The state has come under criticism for failing to deploy sufficient aerial support in the wildfires’ crucial first hours. An Associated Press investigation revealed that nearly two dozen water-dropping helicopters and two cargo planes were grounded by government rules and bureaucracy as flames spread.

The Navy, Marine and California National Guard helicopters were grounded for a day partly because state rules require all firefighting choppers to be accompanied by state forestry “fire spotters” who coordinate water or retardant drops. By the time those spotters arrived, the high winds made flying too dangerous.

Additionally, the National Guard‘s C-130 cargo planes were not part of the firefighting arsenal because long-needed retrofits have yet to be completed. The tanks they need to carry thousands of gallons of fire retardant were promised four years ago.

“When you look at what’s happened, it’s disgusting, inexcusable foot-dragging that’s put tens of thousands of people in danger,” Republican U.S. Rep. Dana Rohrabacher said.

The wildfires are directly blamed for killing three people, a 52-year-old man in Tecate along the Mexican border and a couple in Escondido. Their bodies were discovered in the charred remains of their hillside home. Seven people died of other causes connected to the evacuations.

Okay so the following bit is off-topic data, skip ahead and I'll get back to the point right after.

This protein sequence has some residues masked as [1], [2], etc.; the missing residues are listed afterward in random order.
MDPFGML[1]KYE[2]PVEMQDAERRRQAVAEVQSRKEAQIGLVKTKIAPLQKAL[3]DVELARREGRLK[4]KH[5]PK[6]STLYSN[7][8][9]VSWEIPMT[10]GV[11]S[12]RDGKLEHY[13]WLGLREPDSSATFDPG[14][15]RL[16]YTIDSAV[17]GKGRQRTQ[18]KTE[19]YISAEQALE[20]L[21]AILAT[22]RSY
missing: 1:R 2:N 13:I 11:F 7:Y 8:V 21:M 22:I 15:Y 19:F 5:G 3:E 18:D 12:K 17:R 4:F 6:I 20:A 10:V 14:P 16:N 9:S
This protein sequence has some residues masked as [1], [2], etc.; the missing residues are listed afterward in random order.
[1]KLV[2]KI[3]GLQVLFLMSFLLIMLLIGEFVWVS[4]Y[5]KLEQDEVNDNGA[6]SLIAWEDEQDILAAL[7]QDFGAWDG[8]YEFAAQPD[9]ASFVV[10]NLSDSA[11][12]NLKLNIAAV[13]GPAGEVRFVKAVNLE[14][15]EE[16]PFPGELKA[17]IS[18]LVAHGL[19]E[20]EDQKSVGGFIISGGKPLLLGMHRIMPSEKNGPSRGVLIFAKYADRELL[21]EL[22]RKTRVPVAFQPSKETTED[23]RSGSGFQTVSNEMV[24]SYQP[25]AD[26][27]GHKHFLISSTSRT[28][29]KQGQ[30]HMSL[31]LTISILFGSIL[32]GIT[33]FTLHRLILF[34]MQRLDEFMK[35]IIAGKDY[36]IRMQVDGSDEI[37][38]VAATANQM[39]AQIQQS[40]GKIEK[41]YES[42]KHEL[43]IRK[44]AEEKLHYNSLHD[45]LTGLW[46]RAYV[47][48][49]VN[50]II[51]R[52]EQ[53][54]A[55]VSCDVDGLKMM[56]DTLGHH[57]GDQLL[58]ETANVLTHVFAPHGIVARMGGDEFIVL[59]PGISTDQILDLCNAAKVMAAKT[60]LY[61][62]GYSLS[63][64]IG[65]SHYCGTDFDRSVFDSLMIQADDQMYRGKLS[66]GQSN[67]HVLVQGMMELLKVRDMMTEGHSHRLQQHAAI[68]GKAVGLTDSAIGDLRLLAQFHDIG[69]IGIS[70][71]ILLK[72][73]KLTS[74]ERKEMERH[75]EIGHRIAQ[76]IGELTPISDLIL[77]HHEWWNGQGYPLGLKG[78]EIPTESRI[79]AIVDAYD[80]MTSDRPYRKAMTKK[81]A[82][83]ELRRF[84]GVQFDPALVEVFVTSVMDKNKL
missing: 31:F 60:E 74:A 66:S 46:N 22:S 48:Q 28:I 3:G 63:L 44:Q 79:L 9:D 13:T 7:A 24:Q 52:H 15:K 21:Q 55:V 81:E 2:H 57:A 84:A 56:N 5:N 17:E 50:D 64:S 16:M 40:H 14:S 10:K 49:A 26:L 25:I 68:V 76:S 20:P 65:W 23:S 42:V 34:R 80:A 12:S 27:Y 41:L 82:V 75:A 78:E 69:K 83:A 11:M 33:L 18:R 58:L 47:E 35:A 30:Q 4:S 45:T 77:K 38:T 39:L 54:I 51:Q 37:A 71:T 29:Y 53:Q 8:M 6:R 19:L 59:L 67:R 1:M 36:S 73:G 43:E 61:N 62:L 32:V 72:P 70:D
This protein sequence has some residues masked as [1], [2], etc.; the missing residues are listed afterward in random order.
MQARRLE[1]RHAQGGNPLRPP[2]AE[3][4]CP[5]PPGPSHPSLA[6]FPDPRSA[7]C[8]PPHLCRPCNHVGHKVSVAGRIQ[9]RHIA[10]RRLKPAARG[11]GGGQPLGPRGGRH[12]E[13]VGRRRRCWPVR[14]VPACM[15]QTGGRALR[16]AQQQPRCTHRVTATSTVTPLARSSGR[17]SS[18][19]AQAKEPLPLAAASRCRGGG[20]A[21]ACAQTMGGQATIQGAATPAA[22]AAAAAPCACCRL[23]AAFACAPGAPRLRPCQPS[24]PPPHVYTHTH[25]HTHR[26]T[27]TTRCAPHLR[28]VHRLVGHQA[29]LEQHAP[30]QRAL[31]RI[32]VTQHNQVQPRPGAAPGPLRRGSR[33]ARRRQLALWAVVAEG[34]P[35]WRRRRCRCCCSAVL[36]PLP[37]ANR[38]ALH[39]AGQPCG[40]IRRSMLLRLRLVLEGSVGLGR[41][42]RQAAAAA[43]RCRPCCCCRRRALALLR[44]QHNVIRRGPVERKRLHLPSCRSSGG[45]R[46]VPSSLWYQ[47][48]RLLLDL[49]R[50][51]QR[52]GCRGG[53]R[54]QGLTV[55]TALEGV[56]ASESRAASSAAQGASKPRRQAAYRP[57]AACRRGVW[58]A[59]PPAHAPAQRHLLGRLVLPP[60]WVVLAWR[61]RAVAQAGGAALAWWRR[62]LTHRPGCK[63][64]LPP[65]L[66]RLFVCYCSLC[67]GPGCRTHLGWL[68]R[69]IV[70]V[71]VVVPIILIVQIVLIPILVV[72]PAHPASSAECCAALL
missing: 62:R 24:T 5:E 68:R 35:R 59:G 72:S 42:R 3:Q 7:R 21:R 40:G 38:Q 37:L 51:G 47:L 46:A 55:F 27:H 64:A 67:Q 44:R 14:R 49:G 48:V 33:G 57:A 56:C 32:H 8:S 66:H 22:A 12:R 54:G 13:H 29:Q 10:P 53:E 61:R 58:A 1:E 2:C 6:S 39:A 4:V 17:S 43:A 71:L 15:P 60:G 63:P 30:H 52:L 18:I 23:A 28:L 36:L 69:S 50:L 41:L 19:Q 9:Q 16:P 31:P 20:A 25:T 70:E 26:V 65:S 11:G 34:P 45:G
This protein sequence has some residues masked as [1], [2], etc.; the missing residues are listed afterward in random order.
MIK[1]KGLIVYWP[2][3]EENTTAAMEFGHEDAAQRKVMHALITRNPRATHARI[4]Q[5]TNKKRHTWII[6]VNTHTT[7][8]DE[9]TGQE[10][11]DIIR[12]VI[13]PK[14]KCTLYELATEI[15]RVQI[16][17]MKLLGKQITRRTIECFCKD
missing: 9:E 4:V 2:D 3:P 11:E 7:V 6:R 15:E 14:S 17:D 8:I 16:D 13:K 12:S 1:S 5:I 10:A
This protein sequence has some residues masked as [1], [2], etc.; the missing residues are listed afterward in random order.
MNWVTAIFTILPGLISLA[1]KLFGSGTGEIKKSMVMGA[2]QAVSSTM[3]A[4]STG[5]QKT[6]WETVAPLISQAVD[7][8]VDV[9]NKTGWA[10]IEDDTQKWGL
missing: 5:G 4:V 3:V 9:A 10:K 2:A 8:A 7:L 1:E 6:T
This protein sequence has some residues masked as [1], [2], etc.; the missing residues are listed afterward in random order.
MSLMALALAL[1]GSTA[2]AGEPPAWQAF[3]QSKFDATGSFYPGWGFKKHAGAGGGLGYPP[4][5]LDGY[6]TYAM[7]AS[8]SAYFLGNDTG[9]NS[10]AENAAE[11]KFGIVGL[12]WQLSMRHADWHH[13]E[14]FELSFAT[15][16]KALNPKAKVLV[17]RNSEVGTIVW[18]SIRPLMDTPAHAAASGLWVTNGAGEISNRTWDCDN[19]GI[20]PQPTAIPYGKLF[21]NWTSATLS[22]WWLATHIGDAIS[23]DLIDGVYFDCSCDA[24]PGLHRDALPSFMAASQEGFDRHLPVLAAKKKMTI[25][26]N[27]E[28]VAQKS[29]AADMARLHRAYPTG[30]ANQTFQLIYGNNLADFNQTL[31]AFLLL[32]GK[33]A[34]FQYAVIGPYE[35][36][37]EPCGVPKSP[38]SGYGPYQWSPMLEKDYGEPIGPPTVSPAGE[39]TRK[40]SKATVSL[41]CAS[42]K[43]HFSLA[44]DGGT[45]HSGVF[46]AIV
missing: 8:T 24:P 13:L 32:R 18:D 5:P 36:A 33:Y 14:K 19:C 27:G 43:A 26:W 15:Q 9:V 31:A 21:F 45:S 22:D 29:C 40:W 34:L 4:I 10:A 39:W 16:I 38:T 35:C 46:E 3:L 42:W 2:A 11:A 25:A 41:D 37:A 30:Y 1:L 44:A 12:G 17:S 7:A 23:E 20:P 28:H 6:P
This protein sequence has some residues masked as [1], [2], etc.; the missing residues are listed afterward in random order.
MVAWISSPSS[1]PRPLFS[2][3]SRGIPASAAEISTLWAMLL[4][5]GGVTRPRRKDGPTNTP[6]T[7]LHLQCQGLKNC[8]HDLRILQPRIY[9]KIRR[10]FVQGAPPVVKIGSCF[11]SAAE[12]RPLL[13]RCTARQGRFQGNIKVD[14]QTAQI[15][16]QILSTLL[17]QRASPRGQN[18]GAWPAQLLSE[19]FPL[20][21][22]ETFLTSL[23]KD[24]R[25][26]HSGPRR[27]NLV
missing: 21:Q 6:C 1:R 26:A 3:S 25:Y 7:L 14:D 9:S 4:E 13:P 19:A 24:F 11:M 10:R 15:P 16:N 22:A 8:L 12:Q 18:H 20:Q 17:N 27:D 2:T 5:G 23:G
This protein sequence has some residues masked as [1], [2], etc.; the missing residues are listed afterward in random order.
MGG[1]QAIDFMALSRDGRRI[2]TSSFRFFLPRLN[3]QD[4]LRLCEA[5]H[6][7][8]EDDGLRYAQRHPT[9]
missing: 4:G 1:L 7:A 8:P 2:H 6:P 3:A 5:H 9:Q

Border Patrol agents also found four charred bodies in what was believed to be a migrant camp east of San Diego, near the Mexican border. Medical examiners were trying to determine their identities and whether they had died in a fire that destroyed almost 100 homes.

In Orange County, local authorities, the FBI and the Bureau of Alcohol, Tobacco and Firearms were investigating a fire that destroyed 14 homes. It was believed to be started by an arsonist.

Five people have been arrested for arson since wildfires broke out across Southern California this week, but none has been linked to any of the major blazes.

Among the structures threatened Friday was the Palomar Observatory in northern San Diego County. Crews were clearing brush and lighting back burns around the landmark building, Daskoski said.

The observatory, home to the world’s largest telescope when it was dedicated in 1948, did not appear to be in immediate danger, said observatory spokesman Scott Kardel, who had been evacuated but was in contact with staff who remained.

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Fire evacuees seek return to normal

SAN DIEGO – The NFL stadium where thousands of displaced residents sought refuge is closing as an evacuation center, a symbolic show of progress against wildfires still menacing Southern California.

Once sheltering more than 10,000 people, Qualcomm Stadium was home to just 350 on Friday morning. It was to close later in the day.